Gaza Humanitarian Situation Still Deteriorating

Jordanian security services have thwarted a bid by a foreign state-backed militia to smuggle arms to a cell in the kingdom, an official source quoted by state news agency Petra said on Wednesday.

The official was responding to a report published on the same day by Reuters, saying Jordan thwarted a plot to smuggle weapons intended for a Muslim Brotherhood cell in Jordan, which is connected to Hamas.

“The weapons were seized when members of the cell, all Jordanians, were arrested back in March,” the source told Petra, adding that “investigations and operations were ongoing to uncover more [details] related to the plot.”

The source also revealed that security bodies have foiled several attempts to smuggle weapons into the Kingdom in the past few months with the arms seized including, C4 and Semtex explosives, AK-47 rifles, 107mm Katyusha rockets, Claymore mines, among others.

The source’s statement to Petra aimed to contain the information published by Reuters. However, it used inconclusive phrases neither confirming nor denying whether the Muslim Brotherhood in Jordan was involved in the smuggling plot.

In 2020, Jordan officially dissolved the group, which is currently operating under its political arm, the Islamic Action Front.

The Jordanian press had demanded clarification about the extent of the Brotherhood’s foreign contacts, particularly with Tehran and the Hamas military leadership in Gaza.

In a statement on Wednesday, Hamas affirmed it had nothing to do with any actions targeting Jordan and denied any interference in the internal affairs of other nations since it only targets Israel.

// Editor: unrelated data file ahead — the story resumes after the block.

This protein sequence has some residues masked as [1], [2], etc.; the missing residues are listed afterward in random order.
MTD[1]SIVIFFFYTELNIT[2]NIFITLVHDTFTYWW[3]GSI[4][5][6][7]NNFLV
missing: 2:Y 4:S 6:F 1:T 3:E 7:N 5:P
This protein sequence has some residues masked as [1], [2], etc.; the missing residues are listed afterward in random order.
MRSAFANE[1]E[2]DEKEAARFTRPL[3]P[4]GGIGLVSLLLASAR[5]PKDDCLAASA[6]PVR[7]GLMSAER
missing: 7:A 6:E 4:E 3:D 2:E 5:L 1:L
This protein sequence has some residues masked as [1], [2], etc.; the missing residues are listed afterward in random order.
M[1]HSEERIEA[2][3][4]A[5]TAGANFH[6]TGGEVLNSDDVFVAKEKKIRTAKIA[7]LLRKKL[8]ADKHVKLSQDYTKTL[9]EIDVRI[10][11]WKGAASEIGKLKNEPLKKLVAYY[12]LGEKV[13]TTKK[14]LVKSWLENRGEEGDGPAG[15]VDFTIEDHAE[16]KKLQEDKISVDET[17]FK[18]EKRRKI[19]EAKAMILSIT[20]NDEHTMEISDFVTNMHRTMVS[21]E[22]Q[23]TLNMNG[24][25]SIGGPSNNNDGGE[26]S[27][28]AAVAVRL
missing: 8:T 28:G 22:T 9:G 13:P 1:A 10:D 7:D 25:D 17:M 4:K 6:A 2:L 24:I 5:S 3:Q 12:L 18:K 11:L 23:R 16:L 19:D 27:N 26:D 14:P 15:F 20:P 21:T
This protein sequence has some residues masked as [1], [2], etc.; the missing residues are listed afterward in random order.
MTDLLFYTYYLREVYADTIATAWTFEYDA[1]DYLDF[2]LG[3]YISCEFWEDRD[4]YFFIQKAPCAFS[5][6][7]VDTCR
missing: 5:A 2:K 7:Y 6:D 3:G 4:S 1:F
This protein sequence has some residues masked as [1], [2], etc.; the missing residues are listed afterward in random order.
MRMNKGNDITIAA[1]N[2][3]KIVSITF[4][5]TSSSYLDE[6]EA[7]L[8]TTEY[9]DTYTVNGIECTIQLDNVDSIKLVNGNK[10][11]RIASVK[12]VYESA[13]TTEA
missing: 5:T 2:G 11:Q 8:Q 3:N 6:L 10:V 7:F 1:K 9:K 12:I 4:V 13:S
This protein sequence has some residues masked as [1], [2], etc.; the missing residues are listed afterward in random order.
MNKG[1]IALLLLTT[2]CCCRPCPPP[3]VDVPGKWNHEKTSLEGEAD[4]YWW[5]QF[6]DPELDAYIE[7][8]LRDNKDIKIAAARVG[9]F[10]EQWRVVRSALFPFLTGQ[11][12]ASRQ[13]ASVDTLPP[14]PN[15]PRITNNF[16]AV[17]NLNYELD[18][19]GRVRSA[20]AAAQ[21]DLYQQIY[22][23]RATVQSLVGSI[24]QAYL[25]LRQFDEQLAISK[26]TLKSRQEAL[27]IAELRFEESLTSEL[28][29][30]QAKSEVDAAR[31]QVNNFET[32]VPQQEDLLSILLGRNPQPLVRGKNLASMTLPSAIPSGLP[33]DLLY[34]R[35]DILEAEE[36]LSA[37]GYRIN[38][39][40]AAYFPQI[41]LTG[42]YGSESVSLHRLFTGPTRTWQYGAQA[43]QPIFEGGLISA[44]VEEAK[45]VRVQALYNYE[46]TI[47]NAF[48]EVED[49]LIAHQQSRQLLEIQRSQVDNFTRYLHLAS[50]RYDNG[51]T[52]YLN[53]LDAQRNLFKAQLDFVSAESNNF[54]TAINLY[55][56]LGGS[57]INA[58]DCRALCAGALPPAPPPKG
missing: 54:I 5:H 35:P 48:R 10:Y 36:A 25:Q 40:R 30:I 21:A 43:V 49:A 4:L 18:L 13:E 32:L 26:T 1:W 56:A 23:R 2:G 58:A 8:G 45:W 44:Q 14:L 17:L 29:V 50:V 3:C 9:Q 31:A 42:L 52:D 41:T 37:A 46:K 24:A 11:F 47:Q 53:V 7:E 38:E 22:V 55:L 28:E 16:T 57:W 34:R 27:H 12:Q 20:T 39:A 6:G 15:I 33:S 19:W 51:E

In early April, the Jordanian capital witnessed a resurgence in pro-Palestinian protests near the vacated Israeli embassy in the Rabiya area. Protesters chanted slogans that questioned the credibility of the official Jordanian position led by King Abdullah II.

The sit-ins were led by youths who were said to be affiliated with the Islamic movement in the country.

At the time, Jordanian anti-riot police arrested dozens of demonstrators, mainly belonging to nationalist and leftist parties, along with a number of young people from the Islamic Movement. Later, authorities released most detainees, but kept Brotherhood supporters in custody pending investigation.

At the time, Asharq Al-Awsat had quoted Jordanian officials saying they had evidence that a number of detained protesters were in contact, through intermediaries, with leaders of al-Qassam Brigades, the military wing of Hamas in Gaza, and were receiving instructions aimed at carrying out mass protests against Jordan’s positions.

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